Building a Website (Cost, DIY, SEO, Payments and More)
Need a website but don’t know where to start? You’re in luck. There are lots of ways to go about it.
Some business owners skimp when it comes to their site. They reason that their service doesn’t need an amazing website or that an online presence doesn’t really help that much.
But let’s face it—we all make decisions about what brands we buy from and what stores we visit based on the look and feel of their websites. A good site makes you look professional and legitimate. Don’t skimp!
How Much Does a Website Cost?
Ah! The internet-age-old question. The answer? It depends.
But here’s our disclaimer: You should always try to budget for a website. Design is an industry where you get what you pay for, so having even a modest budget set aside for your website should be a high priority. (Approximately ~$2000 to start).
We recommend hiring a designer if you can afford it. A good designer will assess your needs and deliver a solution that meets them, all the while considering things like conversion optimization and user experience.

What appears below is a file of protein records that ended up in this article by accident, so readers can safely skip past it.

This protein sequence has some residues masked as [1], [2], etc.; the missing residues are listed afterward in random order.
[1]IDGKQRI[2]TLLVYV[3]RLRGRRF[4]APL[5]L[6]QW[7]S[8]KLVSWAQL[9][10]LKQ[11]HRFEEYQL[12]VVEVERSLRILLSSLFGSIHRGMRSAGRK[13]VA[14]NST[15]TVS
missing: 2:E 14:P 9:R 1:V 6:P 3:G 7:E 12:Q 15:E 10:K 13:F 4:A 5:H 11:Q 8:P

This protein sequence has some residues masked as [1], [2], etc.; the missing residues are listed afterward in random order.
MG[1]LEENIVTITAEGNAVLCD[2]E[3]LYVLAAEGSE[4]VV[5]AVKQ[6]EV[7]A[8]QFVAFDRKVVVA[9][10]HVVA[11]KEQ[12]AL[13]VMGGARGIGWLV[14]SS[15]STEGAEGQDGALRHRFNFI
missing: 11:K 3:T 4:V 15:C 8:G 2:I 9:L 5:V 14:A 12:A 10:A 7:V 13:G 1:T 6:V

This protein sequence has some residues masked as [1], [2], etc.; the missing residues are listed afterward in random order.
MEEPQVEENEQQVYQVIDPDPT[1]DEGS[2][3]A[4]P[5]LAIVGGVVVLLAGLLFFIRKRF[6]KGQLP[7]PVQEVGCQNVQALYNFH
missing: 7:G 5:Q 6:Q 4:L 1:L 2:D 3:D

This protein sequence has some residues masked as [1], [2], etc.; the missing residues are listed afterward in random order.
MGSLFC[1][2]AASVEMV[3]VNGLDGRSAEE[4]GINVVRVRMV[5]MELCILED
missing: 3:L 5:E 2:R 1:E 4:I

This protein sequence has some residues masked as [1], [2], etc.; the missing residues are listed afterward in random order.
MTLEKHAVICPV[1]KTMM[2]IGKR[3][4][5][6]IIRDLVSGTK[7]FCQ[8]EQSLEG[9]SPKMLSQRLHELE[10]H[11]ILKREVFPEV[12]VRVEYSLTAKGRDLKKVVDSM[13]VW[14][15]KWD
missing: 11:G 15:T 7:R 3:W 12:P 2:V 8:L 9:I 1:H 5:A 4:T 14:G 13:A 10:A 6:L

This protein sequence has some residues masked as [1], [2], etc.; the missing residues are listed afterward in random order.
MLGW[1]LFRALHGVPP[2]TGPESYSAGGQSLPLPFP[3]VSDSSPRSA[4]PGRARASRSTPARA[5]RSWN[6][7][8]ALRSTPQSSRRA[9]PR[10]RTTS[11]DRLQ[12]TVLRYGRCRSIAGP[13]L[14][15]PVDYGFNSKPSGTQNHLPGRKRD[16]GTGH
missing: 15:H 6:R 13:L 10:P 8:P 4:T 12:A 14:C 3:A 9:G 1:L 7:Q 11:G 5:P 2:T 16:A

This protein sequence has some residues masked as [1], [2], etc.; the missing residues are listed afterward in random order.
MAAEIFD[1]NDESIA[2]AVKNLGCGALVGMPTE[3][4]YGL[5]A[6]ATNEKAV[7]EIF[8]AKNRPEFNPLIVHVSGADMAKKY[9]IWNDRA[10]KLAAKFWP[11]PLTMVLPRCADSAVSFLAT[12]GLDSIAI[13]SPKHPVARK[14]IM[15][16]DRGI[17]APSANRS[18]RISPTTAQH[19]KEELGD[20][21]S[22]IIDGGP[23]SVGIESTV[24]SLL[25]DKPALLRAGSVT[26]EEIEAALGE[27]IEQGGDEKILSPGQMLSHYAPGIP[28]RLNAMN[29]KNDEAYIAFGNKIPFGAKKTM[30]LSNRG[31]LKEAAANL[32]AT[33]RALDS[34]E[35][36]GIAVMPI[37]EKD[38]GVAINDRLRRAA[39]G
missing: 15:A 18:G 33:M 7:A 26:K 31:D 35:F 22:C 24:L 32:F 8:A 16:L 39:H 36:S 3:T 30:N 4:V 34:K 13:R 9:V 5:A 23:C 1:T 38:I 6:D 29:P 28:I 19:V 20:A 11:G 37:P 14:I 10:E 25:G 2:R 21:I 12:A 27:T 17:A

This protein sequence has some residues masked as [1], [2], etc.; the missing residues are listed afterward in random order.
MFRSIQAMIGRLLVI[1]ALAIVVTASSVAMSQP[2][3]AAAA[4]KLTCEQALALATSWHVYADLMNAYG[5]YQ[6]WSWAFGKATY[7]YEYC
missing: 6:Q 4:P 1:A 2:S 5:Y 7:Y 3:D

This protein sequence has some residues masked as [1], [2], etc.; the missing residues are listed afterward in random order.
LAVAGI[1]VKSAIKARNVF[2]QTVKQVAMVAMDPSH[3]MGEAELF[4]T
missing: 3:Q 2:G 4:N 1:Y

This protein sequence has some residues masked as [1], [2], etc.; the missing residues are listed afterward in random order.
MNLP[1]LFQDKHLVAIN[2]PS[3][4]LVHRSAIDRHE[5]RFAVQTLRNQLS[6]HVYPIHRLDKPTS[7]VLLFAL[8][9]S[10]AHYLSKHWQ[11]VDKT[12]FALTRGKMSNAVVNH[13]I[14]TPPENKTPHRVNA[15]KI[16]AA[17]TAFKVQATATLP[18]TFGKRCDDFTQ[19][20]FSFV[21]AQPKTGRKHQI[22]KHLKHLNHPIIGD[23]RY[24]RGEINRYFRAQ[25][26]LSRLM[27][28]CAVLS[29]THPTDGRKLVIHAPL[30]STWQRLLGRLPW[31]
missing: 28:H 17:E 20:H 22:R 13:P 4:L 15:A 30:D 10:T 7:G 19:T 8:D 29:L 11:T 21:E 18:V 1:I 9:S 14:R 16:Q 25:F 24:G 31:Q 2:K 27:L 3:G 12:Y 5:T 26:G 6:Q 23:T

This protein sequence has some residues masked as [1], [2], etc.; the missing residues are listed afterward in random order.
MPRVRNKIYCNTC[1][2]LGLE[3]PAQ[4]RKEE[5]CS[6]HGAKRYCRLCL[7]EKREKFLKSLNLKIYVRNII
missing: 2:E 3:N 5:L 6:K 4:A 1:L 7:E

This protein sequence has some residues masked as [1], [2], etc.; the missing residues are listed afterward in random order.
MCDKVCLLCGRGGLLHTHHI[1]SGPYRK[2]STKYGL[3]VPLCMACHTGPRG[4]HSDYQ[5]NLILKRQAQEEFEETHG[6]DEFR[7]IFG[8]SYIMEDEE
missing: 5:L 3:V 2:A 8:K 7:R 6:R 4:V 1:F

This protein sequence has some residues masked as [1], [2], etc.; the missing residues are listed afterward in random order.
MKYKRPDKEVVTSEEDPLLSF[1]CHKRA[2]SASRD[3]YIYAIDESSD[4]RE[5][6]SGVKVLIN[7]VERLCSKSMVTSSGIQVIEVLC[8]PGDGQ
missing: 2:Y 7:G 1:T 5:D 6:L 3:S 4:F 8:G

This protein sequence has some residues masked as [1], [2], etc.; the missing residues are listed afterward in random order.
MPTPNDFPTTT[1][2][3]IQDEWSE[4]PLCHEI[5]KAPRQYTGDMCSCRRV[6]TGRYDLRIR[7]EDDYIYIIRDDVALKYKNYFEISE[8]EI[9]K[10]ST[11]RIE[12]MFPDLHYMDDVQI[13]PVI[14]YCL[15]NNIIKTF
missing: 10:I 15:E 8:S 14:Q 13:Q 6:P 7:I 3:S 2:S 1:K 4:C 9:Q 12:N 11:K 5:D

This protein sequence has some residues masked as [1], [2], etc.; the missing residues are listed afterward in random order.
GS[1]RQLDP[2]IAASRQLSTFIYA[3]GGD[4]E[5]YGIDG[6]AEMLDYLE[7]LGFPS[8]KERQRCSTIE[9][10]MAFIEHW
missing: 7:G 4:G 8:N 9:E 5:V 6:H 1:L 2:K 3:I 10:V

The best way to approach a website for your business is to first determine what you’ll need the site to do. What are your goals?
If you’re primarily looking for a website to give your customers a way to get your prices, your menu, your office hours, directions to your office, or other basic information then the effort and cost will be less.
To figure out where you fit, consider these factors:
- The scope of the site:
- Do you only need to tell your customers your hours, prices and give them directions to get to you?
- Do you need a way for customers to get in touch with you?
- Do you need to sell something/process payments online?
- Does your website require users to log in and create an account?
- The rate of the designer and developer (or agency) you hire. In the Boston area, many freelance designers go for $55-200 per hour. Some offer fixed rates. Prices go up fast once more development gets added in.